gent .plea made by Dr. A. W. Halsey
yesterday. "But while we do the
' 'natural' things let us not' lose our
faith In the supernatural. This
church will be false to Its mission If
It does not catch a vision of a pos
sible new world to emerge from the
present ship-wrecked' world. Think
of. the slumbering possibilities In the
peace conference now In progress. It
Is almost impossible to realize the
tremendous suffering the peoples of
, the world have gone through and
now face and in the words of Elihu
Root, the proposed league will have
the strength of straw unless based
upon the teaching of Christianity."
All FORMER DIRtCTORS
The Grants Pass Irrigation dis
trict has re-elected Chas. Smith, Geo,
A. Hamilton and O. U.elgh Ma di
rectors for the ensuing year. On
February 4th the directors will meet
to appoint a president and secretary.
The Grauts Pass Irrigation dis
trict was organlied In 1917, and they
voted $290,000 bonds to be used In
building the system, which will In
all probability bo a gravity flow
This gravity system is calculated to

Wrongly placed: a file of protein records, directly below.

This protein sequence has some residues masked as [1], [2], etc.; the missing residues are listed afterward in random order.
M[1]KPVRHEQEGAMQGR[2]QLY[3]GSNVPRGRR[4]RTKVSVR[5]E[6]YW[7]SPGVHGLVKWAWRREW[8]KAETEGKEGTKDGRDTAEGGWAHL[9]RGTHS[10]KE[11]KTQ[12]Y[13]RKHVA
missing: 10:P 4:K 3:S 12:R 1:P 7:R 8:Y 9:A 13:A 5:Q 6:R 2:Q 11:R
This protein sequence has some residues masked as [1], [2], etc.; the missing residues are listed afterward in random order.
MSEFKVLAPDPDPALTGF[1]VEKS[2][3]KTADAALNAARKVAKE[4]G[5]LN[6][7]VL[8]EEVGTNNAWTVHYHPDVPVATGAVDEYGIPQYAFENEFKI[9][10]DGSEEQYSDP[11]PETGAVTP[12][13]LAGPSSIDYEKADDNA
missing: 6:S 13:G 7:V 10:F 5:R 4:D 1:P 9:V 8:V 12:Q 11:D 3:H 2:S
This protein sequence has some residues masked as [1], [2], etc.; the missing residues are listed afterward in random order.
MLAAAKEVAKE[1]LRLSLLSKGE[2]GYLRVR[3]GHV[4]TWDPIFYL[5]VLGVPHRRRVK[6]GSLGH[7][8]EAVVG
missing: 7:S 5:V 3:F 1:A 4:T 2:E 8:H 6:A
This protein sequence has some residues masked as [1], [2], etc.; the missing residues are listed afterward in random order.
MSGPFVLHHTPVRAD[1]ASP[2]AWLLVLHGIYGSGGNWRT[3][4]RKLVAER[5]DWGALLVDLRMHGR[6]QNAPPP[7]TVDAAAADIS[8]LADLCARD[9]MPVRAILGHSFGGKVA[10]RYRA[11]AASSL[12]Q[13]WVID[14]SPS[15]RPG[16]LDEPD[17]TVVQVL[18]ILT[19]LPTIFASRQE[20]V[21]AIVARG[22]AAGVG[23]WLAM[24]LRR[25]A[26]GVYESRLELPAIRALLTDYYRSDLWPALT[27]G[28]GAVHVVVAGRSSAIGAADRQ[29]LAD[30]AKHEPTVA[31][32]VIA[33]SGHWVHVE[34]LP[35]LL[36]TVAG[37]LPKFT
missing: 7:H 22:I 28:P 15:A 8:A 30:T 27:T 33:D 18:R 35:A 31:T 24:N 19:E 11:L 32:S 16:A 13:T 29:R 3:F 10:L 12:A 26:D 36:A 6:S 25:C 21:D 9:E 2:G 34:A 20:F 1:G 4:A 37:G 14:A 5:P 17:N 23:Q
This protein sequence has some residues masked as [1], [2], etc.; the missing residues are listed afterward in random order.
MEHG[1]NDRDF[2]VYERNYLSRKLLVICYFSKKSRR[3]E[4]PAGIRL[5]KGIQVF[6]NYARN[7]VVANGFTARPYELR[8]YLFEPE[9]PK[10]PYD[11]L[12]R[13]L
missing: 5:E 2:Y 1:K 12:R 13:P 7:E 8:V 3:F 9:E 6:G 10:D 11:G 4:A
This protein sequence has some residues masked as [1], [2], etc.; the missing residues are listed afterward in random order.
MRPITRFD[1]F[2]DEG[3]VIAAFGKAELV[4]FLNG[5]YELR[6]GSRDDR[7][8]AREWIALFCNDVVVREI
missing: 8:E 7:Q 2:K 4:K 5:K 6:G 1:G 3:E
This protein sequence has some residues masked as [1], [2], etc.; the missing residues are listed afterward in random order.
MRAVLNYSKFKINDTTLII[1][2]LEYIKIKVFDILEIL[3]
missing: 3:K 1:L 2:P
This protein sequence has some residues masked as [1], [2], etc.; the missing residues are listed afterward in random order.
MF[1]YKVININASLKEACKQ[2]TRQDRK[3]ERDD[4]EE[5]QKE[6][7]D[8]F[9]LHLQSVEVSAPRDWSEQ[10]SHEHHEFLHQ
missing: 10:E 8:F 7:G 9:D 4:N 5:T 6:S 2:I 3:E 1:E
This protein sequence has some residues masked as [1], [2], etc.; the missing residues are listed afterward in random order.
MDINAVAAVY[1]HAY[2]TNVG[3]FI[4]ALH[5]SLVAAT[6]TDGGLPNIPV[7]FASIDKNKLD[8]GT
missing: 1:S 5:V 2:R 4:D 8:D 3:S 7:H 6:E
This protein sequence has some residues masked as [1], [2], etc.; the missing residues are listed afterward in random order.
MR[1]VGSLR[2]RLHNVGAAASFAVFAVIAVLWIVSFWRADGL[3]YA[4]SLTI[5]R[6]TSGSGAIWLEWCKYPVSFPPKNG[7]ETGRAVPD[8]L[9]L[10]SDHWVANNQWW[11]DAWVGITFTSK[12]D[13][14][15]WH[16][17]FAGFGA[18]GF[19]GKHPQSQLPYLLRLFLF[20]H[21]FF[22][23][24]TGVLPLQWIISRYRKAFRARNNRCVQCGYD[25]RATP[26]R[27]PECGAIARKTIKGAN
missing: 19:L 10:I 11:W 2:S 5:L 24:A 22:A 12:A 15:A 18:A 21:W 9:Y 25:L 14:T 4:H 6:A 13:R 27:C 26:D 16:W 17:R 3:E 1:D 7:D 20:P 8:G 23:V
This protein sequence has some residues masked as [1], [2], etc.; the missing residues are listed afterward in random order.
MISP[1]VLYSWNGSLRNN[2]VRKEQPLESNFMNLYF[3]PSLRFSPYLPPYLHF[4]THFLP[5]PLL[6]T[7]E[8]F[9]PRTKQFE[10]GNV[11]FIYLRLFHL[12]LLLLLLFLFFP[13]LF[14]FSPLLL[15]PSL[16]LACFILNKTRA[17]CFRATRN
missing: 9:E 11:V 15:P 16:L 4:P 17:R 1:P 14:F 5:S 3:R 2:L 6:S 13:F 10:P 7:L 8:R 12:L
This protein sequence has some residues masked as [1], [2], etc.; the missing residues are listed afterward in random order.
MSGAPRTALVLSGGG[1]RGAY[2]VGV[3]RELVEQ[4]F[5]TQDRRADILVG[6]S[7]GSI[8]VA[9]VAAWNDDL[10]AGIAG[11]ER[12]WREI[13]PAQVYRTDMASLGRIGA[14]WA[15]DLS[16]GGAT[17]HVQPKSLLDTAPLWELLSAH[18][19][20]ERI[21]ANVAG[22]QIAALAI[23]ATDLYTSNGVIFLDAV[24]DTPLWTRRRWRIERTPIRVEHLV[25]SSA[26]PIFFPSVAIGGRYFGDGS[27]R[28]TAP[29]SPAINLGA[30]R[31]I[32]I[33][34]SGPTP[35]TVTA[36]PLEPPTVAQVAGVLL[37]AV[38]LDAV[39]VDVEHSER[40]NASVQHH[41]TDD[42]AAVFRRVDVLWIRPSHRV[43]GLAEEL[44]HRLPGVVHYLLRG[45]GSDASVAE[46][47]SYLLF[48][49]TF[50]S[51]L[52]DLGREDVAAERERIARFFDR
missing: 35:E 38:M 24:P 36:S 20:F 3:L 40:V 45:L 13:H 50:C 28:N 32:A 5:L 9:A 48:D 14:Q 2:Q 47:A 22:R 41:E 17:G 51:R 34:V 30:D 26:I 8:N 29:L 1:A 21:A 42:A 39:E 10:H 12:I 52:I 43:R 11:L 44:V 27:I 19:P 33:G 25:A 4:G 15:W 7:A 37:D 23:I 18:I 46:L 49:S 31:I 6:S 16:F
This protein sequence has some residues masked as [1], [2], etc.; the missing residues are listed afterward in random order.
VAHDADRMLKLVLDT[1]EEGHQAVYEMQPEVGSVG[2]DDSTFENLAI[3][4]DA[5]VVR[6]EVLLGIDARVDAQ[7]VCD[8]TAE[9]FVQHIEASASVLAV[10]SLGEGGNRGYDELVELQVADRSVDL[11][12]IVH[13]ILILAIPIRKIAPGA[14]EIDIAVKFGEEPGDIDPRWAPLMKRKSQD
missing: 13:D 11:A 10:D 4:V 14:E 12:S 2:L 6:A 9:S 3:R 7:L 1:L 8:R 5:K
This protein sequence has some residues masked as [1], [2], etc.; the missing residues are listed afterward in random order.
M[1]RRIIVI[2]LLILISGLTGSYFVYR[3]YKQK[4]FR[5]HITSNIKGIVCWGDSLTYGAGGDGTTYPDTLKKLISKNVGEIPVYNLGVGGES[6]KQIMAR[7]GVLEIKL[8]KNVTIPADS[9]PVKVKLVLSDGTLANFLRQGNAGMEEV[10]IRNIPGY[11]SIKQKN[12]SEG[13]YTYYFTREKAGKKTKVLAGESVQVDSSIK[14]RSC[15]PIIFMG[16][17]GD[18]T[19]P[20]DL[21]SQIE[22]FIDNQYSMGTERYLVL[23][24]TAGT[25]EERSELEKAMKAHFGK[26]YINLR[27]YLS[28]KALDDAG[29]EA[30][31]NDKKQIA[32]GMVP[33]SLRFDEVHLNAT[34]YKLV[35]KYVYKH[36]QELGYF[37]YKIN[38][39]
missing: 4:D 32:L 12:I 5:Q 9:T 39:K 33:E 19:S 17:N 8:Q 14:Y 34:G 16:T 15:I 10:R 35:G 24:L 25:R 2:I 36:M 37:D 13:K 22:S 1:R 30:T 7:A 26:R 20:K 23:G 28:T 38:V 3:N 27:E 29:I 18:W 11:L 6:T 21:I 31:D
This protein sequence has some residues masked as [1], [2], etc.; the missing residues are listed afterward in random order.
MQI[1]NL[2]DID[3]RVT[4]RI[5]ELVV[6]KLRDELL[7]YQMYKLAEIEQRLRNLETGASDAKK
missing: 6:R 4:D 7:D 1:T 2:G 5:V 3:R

irrigate approximately 3.500 acres,
but it is the intention to add to It
later on by pumping from the first
ditch to a high line ditch, which
will give the district In the neigh
borhood of 5.000 or 6,000 acres
The company Is composed of about
100 owners who control In the ag
gregate about 8,000 acres.
The directors of this company
state that they will not try to "shoe
string" their proposition through
but will await until they can market
their bonds when they will put on
full steam ahead.
ANARCHISTS PLANNED TO
KILL THE ROCKEFELLERS
Washington, Jan. 22. A plot on
the lives of John D. Rockefeller and
his. son, John D. Rockefeller, Jr.
planned by anarchists shortly after
the beginning of the European war,
was related to the senate propaganda
Investigating committee by Thomas
Tunney, police Inspector of New
York. He said the plotters all were
killed by the explosion of the bomb
they had made to kill the Rockefel
Inspector Tunney testified that
there was evidence of renewed ac
tivity of anarchists In the United
States. Since the signing of the ar
mistice, he said, evidence has been
found that anarchists planned to or
ganize and disseminate propaganda.
TEXAS XEGRO BURNED AT